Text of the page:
The news, broken by Drapers on Friday, that Sarah Curran was joining Shop Direct to spearhead its move into the luxury sector at first seems like a strange one.
Curran, who this year was awarded an MBE as part of the Queen’s Birthday Honours List, has a background of pedigree, having founded luxury etailer My-Wardrobe in 2006. Well regarded throughout the industry, her relationships with decision makers at some of the best brands around today is her currency and no doubt the main reason for her appointment as a director of the etail group.
And while Shop Direct undoubtedly has heritage thanks to its 80 years of existence, it clearly operates in a very different segment of the industry. Without going through a very expensive rebranding process, one must ask whether it is biting off more than it can chew in looking to compete at the top end.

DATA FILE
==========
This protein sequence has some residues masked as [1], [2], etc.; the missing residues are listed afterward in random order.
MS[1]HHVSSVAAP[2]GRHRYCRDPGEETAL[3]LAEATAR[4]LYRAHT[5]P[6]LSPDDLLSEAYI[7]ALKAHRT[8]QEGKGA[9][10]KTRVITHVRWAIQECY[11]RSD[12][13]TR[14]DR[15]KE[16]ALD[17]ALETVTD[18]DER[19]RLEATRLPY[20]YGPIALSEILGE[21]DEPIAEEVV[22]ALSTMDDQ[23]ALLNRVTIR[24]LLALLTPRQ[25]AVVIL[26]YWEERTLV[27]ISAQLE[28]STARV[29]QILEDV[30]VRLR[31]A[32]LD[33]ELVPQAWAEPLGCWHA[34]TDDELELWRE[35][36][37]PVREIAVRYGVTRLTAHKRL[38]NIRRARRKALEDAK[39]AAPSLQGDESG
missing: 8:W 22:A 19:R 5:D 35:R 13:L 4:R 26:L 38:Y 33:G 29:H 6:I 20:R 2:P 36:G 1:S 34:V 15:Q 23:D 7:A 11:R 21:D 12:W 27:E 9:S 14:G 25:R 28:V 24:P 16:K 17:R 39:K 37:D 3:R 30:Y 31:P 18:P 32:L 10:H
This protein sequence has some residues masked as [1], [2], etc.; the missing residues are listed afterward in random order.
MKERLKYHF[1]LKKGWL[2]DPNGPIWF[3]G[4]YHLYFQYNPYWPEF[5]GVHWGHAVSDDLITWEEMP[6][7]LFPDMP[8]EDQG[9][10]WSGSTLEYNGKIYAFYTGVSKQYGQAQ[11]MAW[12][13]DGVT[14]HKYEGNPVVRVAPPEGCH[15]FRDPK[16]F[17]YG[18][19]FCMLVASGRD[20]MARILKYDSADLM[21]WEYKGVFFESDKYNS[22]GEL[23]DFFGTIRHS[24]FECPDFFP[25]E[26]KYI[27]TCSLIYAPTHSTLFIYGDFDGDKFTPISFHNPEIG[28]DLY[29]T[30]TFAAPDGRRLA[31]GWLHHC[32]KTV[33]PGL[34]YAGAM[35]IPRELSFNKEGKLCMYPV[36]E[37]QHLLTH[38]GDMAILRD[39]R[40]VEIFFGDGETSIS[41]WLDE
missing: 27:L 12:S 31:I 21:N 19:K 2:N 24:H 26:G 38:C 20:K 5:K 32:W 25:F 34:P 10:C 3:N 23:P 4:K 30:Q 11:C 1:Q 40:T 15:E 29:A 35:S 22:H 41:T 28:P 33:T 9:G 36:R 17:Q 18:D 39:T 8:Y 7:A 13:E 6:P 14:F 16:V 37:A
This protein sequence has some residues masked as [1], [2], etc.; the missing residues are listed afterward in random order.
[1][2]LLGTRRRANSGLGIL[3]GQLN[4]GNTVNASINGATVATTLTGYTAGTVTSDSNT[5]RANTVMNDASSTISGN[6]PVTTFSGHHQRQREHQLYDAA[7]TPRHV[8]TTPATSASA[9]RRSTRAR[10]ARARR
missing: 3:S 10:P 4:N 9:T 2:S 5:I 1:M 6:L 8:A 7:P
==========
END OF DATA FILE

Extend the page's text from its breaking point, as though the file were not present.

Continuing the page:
But Shop Direct’s credit division could make all the difference. Instead of targeting the same customer that would shop at My-Wardrobe or Net-A-Porter, it will be appeal to those in the tier below, who aspire to wear luxury and premium clothing but just don’t have the readies.
You can quibble with the morality of lending money to people to buy clothes – a particularly timely concern given that we are only just emerging from the fallout of a recession created by a culture of borrow now, pay later – but as a business model it seems sound.
Shop Direct’s image as a value etailer will need to be addressed – unless they have a bit of SEO wizardry to help them on their way – so, although the business claimed no decision had been taken over what route to market it would take, a distinct home for its high end labels – such as the one mooted at an early stage, Very Exclusive - is a must.